Suzannah Showler wrote a book about why the world loves The Bachelor
At 22 seasons strong, and several spin-offs, The Bachelor/Bachelorette is one of America's most successful — and scoffed at — reality shows. Poet and fan Suzannah Showler investigates why the game show, and its love story formula, makes for compelling television in her funny, insightful new book Most Dramatic Ever.
Below, Showler talks about the process of writing Most Dramatic Ever.
"I went through a period of time before writing the book where I was going back and watching whole seasons of The Bachelor at once. The experience of seeing it all in one go, over and over again, contextualized my view of the world. Everything started to look like The Bachelor. It seemed like an infinitely minable text.
"While I was thoroughly immersed in the book, the 2005 footage of Donald Trump with Billy Bush was released. The first thing I thought when I saw that footage was, 'This looks exactly like a limo exit. This looks exactly like the part of The Bachelor where the men are all in the limo with dark windows and they're looking at a pretty woman and talking about what she looks like. It just looked identical to me. What was happening in the world around me was definitely impacting how I wrote the book."
Writing as escape
"I found writing the book very rewarding. It gave me something concrete to think about and wrestle with during a time when a lot of problems in the world felt overwhelming. There was something about spending time in a space where the real and the unreal interact in a particular way that I found pleasurable, at a moment when the conjunctions of reality and unreality started to feel very dangerous politically."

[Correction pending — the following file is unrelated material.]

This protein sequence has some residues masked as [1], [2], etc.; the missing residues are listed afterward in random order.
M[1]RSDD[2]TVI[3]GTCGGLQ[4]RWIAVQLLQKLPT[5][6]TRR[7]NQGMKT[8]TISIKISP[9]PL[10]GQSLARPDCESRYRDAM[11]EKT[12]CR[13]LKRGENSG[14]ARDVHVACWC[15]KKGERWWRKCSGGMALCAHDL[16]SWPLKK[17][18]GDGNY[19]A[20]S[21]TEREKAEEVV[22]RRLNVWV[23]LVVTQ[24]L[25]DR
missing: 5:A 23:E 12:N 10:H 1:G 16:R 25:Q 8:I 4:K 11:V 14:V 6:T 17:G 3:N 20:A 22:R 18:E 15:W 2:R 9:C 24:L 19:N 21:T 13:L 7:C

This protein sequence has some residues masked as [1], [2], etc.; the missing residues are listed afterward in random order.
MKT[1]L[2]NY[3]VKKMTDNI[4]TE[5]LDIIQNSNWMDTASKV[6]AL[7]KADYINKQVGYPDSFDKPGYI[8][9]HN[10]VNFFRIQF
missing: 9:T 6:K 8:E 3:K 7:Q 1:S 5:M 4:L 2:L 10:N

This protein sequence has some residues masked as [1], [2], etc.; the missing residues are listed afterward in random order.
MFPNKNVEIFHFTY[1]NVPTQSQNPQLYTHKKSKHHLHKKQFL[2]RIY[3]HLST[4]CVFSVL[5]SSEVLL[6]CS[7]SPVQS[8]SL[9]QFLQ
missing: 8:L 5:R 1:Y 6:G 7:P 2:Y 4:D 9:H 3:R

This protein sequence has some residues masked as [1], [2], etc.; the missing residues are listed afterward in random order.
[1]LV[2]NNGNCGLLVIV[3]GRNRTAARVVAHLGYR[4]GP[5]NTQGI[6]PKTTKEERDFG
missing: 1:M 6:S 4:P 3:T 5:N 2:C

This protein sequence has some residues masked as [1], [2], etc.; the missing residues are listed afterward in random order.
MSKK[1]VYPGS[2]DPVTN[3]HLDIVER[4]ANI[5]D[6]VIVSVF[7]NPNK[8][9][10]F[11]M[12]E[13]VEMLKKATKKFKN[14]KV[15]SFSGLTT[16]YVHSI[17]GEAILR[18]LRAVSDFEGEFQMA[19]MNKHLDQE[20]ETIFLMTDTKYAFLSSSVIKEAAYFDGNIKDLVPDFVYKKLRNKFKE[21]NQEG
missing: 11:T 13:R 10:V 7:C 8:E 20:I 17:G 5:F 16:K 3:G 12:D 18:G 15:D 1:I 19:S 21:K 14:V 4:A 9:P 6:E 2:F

Unreal, but oh so real
"Throughout the process, I was surprised by how profound the show can be. Profound is maybe an exaggeration, but The Bachelor can clear away a lot of what seems complicated about the human condition and show you something very simple — which is the idea of desiring companionship and love. And people are very hopeful. Those very simple, elemental things felt very real and very present, in a way that was unexpected."
"I like to write before anything else has sort of touched my brain or my eyes, so I prefer to write in the dark. I light a bunch of candles. I like to shuffle around on my own. My writing day starts very early, basically what other people would consider the middle of the night. I'm big on coffee — that sort of sensual pleasure of having something hot in the dark when you're cold. I write for a few hours before I before I check my email or read the news or listen to a podcast. I use all kinds of apps to keep the Internet away from me."
Suzannah Showler's comments have been edited and condensed.